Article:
Report: Facebook Knowingly Profited On In-Game Charges From Children
Facebook gaming might be the most common way that people dabble in a quick game or two while checking statuses or pretending to take notes in Microeconomics class. Being able to just play a quick game in your browser is appealing to people and also to children, who log in to games like Angry Birds or various -ville suffixes on the regular. While those little ones are playing, they are likely racking up tons of charges without realizing it, which itself is not all that surprising. What is surprising is that Facebook was seemingly aware of this as a problem and did nothing to fix it.
According to documents received by website Reveal as part ongoing litigation, Facebook recognized that children would often charge hundreds up to thousands of dollars to their parents' credit cards without being aware that the game was charging them at all. Parents were similarly unaware that their credit card was stored on Facebook and being used for authorization-free charges. The documents allegedly state that Facebook knew about the problem internally but told developers they were concentrating on maximizing revenue.
Moreover, while internal teams within Facebook sought to fix this problem by either honoring refund requests from what they call "friendly fraud" or elevating awareness of it on Facebook itself, the company largely chose to ignore those solutions.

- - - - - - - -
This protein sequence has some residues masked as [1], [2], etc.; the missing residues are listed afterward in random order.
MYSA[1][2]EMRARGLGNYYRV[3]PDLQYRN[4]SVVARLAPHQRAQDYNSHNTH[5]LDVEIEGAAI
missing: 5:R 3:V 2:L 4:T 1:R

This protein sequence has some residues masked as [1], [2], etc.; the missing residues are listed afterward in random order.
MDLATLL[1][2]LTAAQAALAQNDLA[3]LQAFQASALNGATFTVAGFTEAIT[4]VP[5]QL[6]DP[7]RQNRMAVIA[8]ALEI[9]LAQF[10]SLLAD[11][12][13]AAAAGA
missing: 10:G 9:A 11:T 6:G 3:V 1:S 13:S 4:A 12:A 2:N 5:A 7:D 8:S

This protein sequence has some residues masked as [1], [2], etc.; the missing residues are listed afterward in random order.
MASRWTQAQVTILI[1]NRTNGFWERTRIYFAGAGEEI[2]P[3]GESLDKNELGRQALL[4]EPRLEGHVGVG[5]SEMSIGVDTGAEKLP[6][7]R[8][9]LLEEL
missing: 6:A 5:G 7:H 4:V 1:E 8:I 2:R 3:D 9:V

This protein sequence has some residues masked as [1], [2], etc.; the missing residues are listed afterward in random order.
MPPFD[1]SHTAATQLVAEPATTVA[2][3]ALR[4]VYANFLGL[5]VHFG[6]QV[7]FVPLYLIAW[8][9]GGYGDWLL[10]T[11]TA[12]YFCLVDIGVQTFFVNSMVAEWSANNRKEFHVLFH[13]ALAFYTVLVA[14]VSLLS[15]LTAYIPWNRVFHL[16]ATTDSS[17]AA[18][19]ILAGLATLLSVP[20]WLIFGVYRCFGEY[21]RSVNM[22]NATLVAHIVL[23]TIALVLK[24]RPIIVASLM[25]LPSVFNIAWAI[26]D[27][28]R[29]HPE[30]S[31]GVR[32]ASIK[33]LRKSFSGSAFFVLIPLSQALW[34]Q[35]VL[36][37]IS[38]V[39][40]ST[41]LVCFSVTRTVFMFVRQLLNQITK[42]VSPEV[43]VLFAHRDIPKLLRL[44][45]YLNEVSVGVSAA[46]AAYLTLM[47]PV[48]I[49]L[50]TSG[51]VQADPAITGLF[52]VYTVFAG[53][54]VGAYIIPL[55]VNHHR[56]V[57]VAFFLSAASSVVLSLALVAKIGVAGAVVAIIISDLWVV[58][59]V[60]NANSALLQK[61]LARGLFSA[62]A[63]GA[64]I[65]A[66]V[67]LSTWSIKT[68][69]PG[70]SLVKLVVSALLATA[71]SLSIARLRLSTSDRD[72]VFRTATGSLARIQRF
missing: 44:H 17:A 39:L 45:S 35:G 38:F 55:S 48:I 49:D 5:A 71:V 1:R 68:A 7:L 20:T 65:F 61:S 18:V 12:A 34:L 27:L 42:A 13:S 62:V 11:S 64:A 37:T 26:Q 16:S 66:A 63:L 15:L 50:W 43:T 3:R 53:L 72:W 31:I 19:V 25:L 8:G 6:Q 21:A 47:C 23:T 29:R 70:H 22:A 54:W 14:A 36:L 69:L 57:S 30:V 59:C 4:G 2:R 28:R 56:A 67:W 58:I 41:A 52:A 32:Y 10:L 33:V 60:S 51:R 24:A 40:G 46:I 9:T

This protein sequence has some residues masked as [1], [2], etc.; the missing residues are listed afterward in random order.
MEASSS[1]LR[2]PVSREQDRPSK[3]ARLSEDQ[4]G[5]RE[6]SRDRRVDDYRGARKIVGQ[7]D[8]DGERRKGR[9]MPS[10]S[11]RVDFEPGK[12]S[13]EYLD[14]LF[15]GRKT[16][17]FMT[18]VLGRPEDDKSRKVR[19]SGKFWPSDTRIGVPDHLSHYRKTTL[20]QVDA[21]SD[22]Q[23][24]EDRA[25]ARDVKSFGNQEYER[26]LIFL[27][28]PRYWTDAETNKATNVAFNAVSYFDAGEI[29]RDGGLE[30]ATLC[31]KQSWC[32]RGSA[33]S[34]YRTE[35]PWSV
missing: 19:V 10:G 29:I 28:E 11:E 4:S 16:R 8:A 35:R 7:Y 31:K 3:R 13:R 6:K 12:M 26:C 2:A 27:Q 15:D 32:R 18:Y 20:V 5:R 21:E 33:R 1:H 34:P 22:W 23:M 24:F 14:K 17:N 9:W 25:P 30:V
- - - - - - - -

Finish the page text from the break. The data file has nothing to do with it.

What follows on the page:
"If we were to build risk models to reduce it, we would most likely block good TPV," an employee allegedly wrote in an internal email according to Reveal. TPV, or total purchase value, refers to revenue gained from those games.
It begins an interesting discussion of whether platforms are required to act in people's best interest, but I do think it's fair to say that a company knowing something is resulting in a large number of complaints for the same reasons and choosing not to act on it because the whales are too big should at least get people thinking about how they use that platform.